Lassiter glared across at her. He hadn't had much respect for Vick when she first started this job, but he learned very quickly just how effective she was. She always knew exactly what to say to get people to do what she wanted, and she never pulled her punches. He respected her methods now, but he still didn't like it when they were directed at him.

"I'll go pack," Lassiter said.


Gus had put up with a lot since Shawn had started dating Lassiter, not the least of which was having to entertain the thought of Shawn and Lassiter together. Lassiter had also single-handedly ruined game night. He was competitive and had a mean streak, and killed Gus three times the previous night in Soul Caliber, laughing manically the whole time. Shawn, deluded as he was these days, had believed this behavior to be cute.

Gus was glad at least when he got to watch Shawn utterly destroy Lassiter in the next round, but it was a small consolation. Lassiter ruined everything.

At least their working relationship hadn't changed. After their disastrous attempt at working together on the murder of Harvey Graves, Shawn and Lassiter had decided to revert back to the status quo when it came to solving cases. Lassiter would play by the book, and Shawn and Gus would swoop in to show him up. It was Gus's favorite part of a case.

He did have to admit it was nice having some time to himself again, with Lassiter keeping Shawn occupied most of his nights off. So Gus dealt with it. He carried on. But this time, Shawn had gone too far.

"Shawn!" Gus shouted, banging on the door. There was no response, just as there had been no response to the last three phone calls. Gus angrily unscrewed the pineapple and then let himself in with the hide-a-key, covering his eyes as he made his way through the entry way. "If you're not decent, I'm going to scream!"

"Please don't," he heard Shawn reply distractedly. "The last time you screamed I think you burst one of my eardrums."

Gus carefully uncovered his eyes, relieved to see Shawn was fully dressed and alone, staring at his refrigerator with strange intensity. "Why aren't you answering your phone?" Gus demanded.

"Oh, that was you?" Shawn said, glancing over at him. "Sorry. I thought it was Lassiter. Remind me to adjust his ringtone."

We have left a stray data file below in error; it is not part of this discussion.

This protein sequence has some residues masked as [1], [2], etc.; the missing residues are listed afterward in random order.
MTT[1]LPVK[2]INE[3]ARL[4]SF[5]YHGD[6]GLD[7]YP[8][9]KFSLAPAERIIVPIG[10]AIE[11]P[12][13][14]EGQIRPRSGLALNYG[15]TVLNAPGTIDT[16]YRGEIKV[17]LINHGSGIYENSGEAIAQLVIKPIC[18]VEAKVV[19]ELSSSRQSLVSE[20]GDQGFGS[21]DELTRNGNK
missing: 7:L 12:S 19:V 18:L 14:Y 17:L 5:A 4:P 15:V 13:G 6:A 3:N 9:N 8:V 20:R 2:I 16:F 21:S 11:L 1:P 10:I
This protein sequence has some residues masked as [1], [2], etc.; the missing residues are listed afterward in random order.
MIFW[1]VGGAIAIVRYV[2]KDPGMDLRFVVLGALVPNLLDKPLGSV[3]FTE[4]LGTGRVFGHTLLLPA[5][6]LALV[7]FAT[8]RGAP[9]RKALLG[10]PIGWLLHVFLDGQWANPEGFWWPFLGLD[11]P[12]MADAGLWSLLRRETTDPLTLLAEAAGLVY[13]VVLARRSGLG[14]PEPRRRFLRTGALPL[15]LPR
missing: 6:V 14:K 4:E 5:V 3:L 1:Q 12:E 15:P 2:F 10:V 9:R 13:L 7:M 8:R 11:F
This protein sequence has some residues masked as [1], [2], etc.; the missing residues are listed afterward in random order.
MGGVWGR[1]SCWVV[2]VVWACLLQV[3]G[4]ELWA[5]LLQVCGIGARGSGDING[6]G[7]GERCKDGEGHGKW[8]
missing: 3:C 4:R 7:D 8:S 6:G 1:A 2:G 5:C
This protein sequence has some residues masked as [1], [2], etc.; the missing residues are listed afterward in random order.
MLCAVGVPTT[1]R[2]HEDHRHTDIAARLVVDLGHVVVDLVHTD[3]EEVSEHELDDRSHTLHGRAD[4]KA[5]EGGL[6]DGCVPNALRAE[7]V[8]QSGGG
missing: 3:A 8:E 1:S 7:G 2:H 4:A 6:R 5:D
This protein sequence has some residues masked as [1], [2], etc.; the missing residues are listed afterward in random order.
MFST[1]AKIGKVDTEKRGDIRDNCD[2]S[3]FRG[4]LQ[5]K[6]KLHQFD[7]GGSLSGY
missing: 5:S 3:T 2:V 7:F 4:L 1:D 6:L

"You're not picking up for Lassiter?" Gus asked, trying not to sound pleased.

"I think we're in a serious fight again," Shawn said. "It's hard to tell sometimes, because we fight pretty much all the time. I don't always know if they're serious or not."

"Oh," Gus said, frowning. "Where is he now?"

"He went to work," Shawn said.

"In the middle of a fight?" Gus demanded. "You'd never let me go to work angry."

"Well, no, but I can't keep Lassie from work," Shawn said. "He saves lives, Gus!"

"So do I!" Gus said. "My work is very important. Do you know how many hospitals I supply?"

"I'm sure it's a very large number, but I wouldn't go bragging about it," Shawn said. "You're like a glorified pusher."

"Aht!" Gus squeaked, eyes going squinty.

"I don't mean that like a bad thing," Shawn said at once. "Some of my best friends are pushers."

"You don't know any pushers, Shawn," Gus snapped. "And I am a very respectable businessman. My work is extremely important. I'd appreciate it if you would show me a bit more respect, and stop wasting my precious time."

Shawn frowned. "Hey, I'm sorry, buddy," he said. "What was it that you needed?"

Gus was still bristling, fixing his coat, and turned his head away from Shawn. "Weir goi-en a tch he explodes gigtesca de romance athon oday," he muttered.

Shawn watched him carefully. "Sorry, I didn't quite catch that, did you just say, 'we were going to watch the Explosion Giagantesca de Romance marathon today?'"

"You know I did, Shawn," Gus snapped. "We planned this months ago. I made empanadas."

"I apologize, Gus, you're right, that's obviously of the utmost importance," Shawn said. "And here I was, wasting time with a case."

"We haven't got a case," Gus said.

"We do, actually," Shawn said. "It's just that I don't know what it is yet."

"You have a case, but you don't know what it is?" Gus said. "That doesn't make any sense."

"I know, right? I'm glad we're on the same page with this," Shawn said.

"We're not even in the same book," Gus said. "Who hired us?"

"Rily Criner, kind of," Shawn said. "But we're not getting paid or anything."

"Of course not," Gus said, stepping closer despite himself, his eyes drifting towards the fridge.